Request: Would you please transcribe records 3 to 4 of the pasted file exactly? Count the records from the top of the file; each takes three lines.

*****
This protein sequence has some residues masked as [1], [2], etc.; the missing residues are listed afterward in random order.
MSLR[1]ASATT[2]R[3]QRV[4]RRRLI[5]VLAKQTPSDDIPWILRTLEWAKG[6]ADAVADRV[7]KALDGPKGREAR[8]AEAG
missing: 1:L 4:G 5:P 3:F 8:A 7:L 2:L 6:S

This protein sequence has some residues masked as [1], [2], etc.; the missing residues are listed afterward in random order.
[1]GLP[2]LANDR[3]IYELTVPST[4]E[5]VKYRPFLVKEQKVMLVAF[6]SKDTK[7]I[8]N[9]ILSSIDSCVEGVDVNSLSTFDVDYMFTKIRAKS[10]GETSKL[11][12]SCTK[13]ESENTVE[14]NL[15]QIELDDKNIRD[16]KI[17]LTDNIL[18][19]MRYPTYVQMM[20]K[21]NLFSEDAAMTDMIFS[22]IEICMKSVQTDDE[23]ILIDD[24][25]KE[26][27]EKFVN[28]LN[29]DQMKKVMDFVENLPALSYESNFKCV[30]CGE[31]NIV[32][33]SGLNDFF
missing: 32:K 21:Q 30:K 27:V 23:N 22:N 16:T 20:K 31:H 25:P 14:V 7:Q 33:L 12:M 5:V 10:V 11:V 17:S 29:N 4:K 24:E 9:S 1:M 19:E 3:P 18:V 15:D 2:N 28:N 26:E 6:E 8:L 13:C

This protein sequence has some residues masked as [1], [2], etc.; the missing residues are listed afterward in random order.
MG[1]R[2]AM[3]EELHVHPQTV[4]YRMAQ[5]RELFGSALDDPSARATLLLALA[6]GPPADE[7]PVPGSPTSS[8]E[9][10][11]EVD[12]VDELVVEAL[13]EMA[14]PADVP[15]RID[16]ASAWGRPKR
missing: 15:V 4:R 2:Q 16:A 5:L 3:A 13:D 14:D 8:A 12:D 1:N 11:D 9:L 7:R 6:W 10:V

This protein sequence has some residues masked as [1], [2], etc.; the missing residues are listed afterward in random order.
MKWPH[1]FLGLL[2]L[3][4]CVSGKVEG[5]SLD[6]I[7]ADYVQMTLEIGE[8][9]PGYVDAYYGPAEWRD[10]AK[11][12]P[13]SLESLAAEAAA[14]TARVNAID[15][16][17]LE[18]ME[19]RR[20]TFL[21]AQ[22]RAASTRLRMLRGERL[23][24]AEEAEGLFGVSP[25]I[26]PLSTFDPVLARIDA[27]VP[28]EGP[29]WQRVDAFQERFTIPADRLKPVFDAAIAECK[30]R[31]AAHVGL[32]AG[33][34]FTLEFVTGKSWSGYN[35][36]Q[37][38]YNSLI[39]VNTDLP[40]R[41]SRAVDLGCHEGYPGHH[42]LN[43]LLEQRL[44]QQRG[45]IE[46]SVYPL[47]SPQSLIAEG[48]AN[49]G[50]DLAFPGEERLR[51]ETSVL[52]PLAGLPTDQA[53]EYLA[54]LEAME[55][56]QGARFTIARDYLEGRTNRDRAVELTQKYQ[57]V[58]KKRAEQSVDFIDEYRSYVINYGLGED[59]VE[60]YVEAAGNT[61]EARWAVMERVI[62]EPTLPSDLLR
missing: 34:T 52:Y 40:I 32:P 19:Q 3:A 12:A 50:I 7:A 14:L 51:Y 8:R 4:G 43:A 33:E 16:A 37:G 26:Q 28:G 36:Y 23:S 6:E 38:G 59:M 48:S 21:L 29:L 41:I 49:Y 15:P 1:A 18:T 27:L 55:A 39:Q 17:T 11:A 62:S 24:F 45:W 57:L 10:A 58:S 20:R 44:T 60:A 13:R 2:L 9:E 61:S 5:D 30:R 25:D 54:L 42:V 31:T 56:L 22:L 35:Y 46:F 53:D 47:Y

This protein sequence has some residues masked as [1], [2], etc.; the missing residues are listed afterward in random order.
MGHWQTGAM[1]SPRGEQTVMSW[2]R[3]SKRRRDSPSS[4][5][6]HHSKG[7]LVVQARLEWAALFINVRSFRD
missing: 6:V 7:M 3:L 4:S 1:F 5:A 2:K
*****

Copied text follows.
This protein sequence has some residues masked as [1], [2], etc.; the missing residues are listed afterward in random order.
MG[1]R[2]AM[3]EELHVHPQTV[4]YRMAQ[5]RELFGSALDDPSARATLLLALA[6]GPPADE[7]PVPGSPTSS[8]E[9][10][11]EVD[12]VDELVVEAL[13]EMA[14]PADVP[15]RID[16]ASAWGRPKR
missing: 15:V 4:R 2:Q 16:A 5:L 3:A 13:D 14:D 8:A 12:D 1:N 11:D 9:L 7:R 6:W 10:V

This protein sequence has some residues masked as [1], [2], etc.; the missing residues are listed afterward in random order.
MKWPH[1]FLGLL[2]L[3][4]CVSGKVEG[5]SLD[6]I[7]ADYVQMTLEIGE[8][9]PGYVDAYYGPAEWRD[10]AK[11][12]P[13]SLESLAAEAAA[14]TARVNAID[15][16][17]LE[18]ME[19]RR[20]TFL[21]AQ[22]RAASTRLRMLRGERL[23][24]AEEAEGLFGVSP[25]I[26]PLSTFDPVLARIDA[27]VP[28]EGP[29]WQRVDAFQERFTIPADRLKPVFDAAIAECK[30]R[31]AAHVGL[32]AG[33][34]FTLEFVTGKSWSGYN[35][36]Q[37][38]YNSLI[39]VNTDLP[40]R[41]SRAVDLGCHEGYPGHH[42]LN[43]LLEQRL[44]QQRG[45]IE[46]SVYPL[47]SPQSLIAEG[48]AN[49]G[50]DLAFPGEERLR[51]ETSVL[52]PLAGLPTDQA[53]EYLA[54]LEAME[55][56]QGARFTIARDYLEGRTNRDRAVELTQKYQ[57]V[58]KKRAEQSVDFIDEYRSYVINYGLGED[59]VE[60]YVEAAGNT[61]EARWAVMERVI[62]EPTLPSDLLR
missing: 34:T 52:Y 40:I 32:P 19:Q 3:A 12:A 50:I 7:A 14:L 51:Y 8:R 4:G 43:A 33:E 16:A 37:G 26:Q 28:G 36:Y 23:S 6:E 38:G 59:M 48:S 21:L 29:L 41:I 49:Y 15:P 1:A 18:T 27:L 55:A 39:Q 17:T 11:A 62:S 24:F 45:W 57:L 10:A 58:S 20:R 44:T 60:A 13:R 2:L 9:E 61:S 5:D 30:R 25:D 54:L 42:V 31:T 56:L 22:L 35:Y 46:F 53:D 47:Y